In this Article, Nicole Huberfeld examines recent changes in the welfare system, and considers whether these changes are consistent with the stated goals of the Personal Responsibility and Work Opportunity Reconciliation Act of 1996. Turning to the history of “workfare,” Huberfeld reveals parallels between the reasoning of its proponents, and that of eugenicists. She argues that workfare mirrors eugenics theory because its proponents are imposing particular white, middleclass values upon the poor as a condition to providing them benefits: Through her comparison of workfare and eugenics, Huberfeld cautions against legislation that seeks to regulate the private conduct and personal decisions of welfare recipients, and of women in general. Instead, she concludes that effective welfare reform must address the inadequate pay rates and educational opportunities available to many welfare recipients, as well as recipients’ general lack of access to childcare and health care.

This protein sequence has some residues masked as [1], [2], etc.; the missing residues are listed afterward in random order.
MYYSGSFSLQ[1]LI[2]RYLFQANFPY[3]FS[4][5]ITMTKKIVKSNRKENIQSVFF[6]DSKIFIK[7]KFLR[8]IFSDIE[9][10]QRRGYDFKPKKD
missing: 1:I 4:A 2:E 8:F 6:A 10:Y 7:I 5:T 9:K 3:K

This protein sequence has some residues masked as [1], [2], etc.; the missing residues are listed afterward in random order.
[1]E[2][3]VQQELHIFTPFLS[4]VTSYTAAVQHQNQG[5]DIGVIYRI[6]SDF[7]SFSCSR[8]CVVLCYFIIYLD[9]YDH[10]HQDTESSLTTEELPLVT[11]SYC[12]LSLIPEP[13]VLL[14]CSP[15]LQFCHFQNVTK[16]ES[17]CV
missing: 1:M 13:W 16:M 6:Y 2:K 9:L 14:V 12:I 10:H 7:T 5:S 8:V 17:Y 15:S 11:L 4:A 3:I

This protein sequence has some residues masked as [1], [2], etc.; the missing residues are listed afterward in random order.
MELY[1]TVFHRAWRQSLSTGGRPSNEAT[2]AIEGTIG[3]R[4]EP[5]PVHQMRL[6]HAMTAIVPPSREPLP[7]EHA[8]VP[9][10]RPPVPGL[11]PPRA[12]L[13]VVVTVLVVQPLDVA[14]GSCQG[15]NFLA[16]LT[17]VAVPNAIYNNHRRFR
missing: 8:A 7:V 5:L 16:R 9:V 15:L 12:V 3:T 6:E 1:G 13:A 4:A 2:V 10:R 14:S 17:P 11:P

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Notes/Citation Information

UCLA Women’s Law Journal, Vol. 9, No. 1 (Fall/Winter 1998), pp. 97-132



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